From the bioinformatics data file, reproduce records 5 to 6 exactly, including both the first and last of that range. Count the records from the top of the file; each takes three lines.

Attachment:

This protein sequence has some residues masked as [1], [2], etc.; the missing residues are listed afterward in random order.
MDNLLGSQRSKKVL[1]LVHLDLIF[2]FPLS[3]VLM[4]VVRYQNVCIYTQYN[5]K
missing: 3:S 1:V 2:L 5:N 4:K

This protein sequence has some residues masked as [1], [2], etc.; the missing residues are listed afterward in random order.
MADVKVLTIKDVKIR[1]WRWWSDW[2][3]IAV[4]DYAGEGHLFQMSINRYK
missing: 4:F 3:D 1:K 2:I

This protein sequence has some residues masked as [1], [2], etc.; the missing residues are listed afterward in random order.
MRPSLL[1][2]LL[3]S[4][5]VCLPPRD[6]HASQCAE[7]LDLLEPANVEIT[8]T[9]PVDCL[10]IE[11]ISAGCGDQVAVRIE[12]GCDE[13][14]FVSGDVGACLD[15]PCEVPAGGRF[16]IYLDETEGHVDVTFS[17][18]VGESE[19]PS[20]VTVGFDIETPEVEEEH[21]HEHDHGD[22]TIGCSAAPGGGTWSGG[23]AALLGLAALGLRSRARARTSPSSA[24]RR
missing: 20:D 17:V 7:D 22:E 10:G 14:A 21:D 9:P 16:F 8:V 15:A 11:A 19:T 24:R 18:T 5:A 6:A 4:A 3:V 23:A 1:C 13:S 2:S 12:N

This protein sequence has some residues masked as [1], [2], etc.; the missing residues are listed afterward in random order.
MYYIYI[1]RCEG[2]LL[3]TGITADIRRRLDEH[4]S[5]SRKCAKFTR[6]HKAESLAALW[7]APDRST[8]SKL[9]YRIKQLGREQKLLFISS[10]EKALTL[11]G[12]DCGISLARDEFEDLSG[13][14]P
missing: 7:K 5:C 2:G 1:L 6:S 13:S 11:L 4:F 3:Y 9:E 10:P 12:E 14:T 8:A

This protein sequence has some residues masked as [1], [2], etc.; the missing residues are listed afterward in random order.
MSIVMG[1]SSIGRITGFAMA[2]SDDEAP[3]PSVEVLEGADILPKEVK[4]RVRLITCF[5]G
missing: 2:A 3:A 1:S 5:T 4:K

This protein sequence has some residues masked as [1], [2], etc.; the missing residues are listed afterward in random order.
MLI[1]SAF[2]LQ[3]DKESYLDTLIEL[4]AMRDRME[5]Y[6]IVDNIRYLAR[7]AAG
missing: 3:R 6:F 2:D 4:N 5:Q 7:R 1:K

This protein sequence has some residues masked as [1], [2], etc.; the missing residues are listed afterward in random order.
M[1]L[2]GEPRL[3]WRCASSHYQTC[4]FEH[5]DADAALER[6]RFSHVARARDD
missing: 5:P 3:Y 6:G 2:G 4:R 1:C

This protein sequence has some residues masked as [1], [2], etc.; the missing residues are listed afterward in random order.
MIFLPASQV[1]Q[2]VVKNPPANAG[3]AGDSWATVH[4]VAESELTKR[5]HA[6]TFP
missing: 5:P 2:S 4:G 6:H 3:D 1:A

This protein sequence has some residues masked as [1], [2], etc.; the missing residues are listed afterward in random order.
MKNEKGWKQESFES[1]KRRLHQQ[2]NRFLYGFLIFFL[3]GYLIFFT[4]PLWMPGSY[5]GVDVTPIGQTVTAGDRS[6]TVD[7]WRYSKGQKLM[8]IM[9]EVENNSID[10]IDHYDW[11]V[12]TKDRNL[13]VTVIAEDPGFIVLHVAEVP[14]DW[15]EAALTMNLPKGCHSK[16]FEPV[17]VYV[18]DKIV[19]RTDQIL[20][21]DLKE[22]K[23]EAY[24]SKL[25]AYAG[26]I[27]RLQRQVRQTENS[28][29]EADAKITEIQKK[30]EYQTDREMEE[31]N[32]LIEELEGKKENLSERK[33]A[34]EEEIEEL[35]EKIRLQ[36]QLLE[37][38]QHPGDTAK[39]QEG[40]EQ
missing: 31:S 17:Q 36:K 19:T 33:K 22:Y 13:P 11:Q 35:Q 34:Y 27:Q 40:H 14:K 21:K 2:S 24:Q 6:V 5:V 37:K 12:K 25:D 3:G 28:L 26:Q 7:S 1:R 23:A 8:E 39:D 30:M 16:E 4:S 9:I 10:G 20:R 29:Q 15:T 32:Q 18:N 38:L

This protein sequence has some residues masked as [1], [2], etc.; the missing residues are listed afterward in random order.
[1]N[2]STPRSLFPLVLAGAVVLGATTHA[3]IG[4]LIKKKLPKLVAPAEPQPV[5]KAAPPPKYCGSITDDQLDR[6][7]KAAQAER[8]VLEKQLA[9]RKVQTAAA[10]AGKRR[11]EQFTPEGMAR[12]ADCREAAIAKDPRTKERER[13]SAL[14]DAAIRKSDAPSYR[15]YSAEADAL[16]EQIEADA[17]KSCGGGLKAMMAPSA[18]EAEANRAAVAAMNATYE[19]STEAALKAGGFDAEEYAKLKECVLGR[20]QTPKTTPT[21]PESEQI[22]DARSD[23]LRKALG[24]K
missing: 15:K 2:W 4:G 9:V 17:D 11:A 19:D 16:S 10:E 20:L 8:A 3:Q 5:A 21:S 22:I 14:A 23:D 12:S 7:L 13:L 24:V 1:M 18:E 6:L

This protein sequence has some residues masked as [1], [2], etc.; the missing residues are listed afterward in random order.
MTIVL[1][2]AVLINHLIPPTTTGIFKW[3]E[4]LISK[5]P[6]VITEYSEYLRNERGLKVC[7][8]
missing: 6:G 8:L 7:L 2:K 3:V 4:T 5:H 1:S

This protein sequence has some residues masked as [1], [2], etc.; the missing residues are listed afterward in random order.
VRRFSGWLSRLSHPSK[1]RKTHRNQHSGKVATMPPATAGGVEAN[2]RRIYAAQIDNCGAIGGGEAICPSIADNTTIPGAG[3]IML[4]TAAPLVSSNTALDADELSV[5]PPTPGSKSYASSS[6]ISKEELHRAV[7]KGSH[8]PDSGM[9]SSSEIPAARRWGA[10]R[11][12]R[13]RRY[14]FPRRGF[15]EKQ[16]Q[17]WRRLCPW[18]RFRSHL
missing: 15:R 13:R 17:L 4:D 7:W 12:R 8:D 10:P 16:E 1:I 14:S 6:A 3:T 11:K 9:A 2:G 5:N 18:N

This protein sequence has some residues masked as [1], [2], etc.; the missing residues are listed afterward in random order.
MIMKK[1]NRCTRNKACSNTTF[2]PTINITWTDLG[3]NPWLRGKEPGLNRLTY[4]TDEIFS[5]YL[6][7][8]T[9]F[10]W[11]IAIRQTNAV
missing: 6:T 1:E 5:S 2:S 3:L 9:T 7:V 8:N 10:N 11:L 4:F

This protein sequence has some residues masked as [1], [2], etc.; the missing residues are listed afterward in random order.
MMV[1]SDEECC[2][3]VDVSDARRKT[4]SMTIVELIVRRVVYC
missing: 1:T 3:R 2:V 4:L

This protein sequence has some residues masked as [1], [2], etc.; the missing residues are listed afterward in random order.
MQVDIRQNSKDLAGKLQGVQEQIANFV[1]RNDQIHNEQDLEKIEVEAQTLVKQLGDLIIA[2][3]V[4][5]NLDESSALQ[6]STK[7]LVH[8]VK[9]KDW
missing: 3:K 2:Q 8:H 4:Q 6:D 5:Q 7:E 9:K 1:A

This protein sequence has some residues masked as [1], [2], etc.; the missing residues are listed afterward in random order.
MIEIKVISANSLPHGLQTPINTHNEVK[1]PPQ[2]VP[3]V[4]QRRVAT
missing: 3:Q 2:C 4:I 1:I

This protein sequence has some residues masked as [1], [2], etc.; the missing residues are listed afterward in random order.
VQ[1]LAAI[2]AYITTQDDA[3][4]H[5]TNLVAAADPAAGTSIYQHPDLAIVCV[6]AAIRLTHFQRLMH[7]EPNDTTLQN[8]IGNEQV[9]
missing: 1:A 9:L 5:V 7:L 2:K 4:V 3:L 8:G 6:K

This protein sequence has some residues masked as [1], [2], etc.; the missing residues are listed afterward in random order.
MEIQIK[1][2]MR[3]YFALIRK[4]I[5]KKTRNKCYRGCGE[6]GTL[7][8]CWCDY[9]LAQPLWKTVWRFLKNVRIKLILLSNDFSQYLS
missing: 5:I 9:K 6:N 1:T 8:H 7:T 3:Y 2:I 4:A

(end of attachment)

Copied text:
This protein sequence has some residues masked as [1], [2], etc.; the missing residues are listed afterward in random order.
MSIVMG[1]SSIGRITGFAMA[2]SDDEAP[3]PSVEVLEGADILPKEVK[4]RVRLITCF[5]G
missing: 2:A 3:A 1:S 5:T 4:K

This protein sequence has some residues masked as [1], [2], etc.; the missing residues are listed afterward in random order.
MLI[1]SAF[2]LQ[3]DKESYLDTLIEL[4]AMRDRME[5]Y[6]IVDNIRYLAR[7]AAG
missing: 3:R 6:F 2:D 4:N 5:Q 7:R 1:K